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Playing God: The Global Population Control Movement

Fatal Misconception: The Struggle to Control World Population by Matthew Connelly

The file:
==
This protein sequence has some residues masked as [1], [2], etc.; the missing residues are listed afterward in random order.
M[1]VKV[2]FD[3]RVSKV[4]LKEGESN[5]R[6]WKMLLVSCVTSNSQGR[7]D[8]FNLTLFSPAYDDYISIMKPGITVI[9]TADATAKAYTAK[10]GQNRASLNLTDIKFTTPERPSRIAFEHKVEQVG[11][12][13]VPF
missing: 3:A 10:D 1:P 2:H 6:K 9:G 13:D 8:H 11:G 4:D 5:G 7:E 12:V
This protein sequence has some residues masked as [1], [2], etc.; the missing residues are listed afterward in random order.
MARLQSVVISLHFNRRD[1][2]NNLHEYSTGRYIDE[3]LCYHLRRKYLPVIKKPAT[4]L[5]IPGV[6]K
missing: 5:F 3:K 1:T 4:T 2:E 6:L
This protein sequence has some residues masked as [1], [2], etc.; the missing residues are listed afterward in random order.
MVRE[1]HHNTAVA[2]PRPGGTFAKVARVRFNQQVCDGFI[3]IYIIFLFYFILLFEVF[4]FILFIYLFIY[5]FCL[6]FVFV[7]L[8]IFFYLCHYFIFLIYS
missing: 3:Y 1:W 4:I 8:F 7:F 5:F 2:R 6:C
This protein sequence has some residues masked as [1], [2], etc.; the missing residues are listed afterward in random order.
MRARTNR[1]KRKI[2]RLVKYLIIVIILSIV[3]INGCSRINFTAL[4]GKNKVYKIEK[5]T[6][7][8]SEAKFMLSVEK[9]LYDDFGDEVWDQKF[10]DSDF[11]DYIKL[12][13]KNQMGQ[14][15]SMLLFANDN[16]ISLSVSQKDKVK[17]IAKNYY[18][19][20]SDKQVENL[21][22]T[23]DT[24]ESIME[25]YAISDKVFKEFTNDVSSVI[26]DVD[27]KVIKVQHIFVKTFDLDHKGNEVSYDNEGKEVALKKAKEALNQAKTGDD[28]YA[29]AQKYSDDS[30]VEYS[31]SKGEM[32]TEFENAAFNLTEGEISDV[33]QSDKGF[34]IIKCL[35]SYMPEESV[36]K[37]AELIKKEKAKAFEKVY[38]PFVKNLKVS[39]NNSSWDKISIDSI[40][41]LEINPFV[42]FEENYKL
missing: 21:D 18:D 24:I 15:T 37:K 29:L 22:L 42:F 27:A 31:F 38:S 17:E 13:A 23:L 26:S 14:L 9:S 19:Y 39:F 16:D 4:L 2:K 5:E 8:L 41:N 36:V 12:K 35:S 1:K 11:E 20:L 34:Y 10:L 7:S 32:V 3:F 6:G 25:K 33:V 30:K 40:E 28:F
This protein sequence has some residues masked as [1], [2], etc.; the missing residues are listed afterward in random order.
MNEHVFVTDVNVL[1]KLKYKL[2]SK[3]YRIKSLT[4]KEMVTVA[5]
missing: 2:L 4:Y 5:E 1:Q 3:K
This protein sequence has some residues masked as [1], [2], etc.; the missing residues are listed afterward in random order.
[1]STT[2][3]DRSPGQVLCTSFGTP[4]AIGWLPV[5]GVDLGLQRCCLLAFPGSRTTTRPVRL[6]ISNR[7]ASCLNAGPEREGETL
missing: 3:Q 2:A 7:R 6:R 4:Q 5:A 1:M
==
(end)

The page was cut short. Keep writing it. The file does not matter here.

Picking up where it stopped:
october 4, 2008 EPW Economic & Political Weekly28book reviewPlaying God: The Global Population Control MovementMohan Rao This is a truly extraordinary book that I cannot recommend too highly, not just to the small com-munity of historians working in the area of health and population, but for public health workers, demographers, scholars in gender studies, feminist and health activists and, indeed, even the occasional policymaker who reads. The book has been reviewed favourably in extremely unlikely places, including the New York Timesand the Economist. Both point out that the author is born in a Catholic fam-ily, with many children, implying this would explain the critique of the global population control movement that this book is. Both reviews did not point out that some of the harshest criticism in the book is reserved for the Catholic church’s stand on contraception and abortion. Reviewers in both places seem to think ideas underlying population control is a thing of the past, like political incorrect-ness. And here, they have some misguided support from the author himself, but more on this later.Here is a scholar who had infamously written in the Atlantic Monthly, with that Cold Warrior Paul Kennedy, that popula-tion growth in the third world, along with growing economic inequalities and migration, portended nothing less than a clash of civilisations, in a familiar replay of neo-Malthusian tropes. Here he is several years later, with extensive research under his belt, prepared not only to critique his own earlier position, but examine what factors lead to that position itself. This self-questioning, self-doubt, is truly catholic – with a small c – and indeed a conversion. Hopefully, reading this book will take others through the same journey of discovery. Being politically correct, influential people in policymaking circles in the first world no longer talk of the yellow peril, or use phrases such as population explosion, or metaphors like the population bomb. Nevertheless, neo-Malthusian thinking – that population growth is the cause of a host of problems, of hunger and poverty, or indeed famines, and today, genocide and global warming – frames other policy discourses, that on immigration and the environment being prominent ones. “Most Americans Want Immigration Drastically Reduced” reads a full-page advertisement inHarper’s, put forth by Negative Popula-tion Growth. It goes on to argue about the “catastrophic effect of overpopulation on our environment, resources and standard of living” (Harper’s 2004:19).1 Neo- Malthusian underpinnings are evident in some of the security discourses on refu-gees. The ghastly Rwandan tragedy was seen as an inevitable consequence of population growth, not the politics of geno-cide (Mamdani 2001).2 Hum do hamare do, who paanch, unke pachees (“The two of us have two, the five of them have 25”), was a slogan that won an infamous elec-tion in Gujarat after the genocide of Mus-lims in 2002 (Rao 2007).3 We only need to remember that as soon as the last elections were announced in the UK, immigration became an issue, not just for the Conserva-tives but for the New Labour of Tony Blair as well. Both Italy and France have recently elected right wing presidents on an explicit anti-immigration platform.FundamentalismAt the same time, a sub-discipline of “stra-tegic demography” has emerged, that seeks to locate the growth of Islamic “fundamentalism”4 in the “youth bulge theory”. This fanciful theory argues that population growth in Islamic countries, characterised by a high proportion of youth, leads to the growth of Islamic fundamentalism, spelling political dan-ger, not just to democracy in these countries but to the so-called free world (Hendrixson 2004).5 This search for biological metaphors to political and economic problems does not, for instance, explain the rise to political dominance of Protestant fundamentalism in the United States, which has of course no youth bulge, nor indeed significant population growth. But such matters of truth or rigour rarely troubled demo-graphic discourses in the past, and obvi-ously do not, today. In other words, the population growth argument remains compelling, and truly protean, explaining just about everything, and thus of course explaining nothing.Here is a remarkable book, of solid scholarship (although rather overbur-dened with more than a 100 pages of notes and references. Another quick paperback edition is called for without this, cheaper, and thus accessible to more people). Along with a host of secondary materials, the author has extensively tracked government and UN reports, and, most extraordinarily, been granted per-mission to go through the records of organisations such as the Rockefeller Foundation, the Population Council and so on – the prime players, or villains, in the population drama. Does this mean they have come to terms with their pasts? Or does it mean they do not really care? Whatever it is, we must salute these organisations for the unusual courage they have displayed. Fatal Misconception abjures rhetoric and conspiracy theories, indicating the con-catenation of ideas, institutions and the contingencies of global politics to, to use current jargon, deconstruct neo-Malthu-sian assumptions that lie at the heart of population policies. It shows with meticu-lous attention to details of ideas, person-alities and funding, how the global popu-lation control movement was created, tracing the extraordinary unfolding of Fatal Misconception: The Struggle to Control World Populationby Matthew Connelly;Harvard University Press, Cambridge, Massachusetts, 2008; pp 384 plus, price not mentioned (hardcover).


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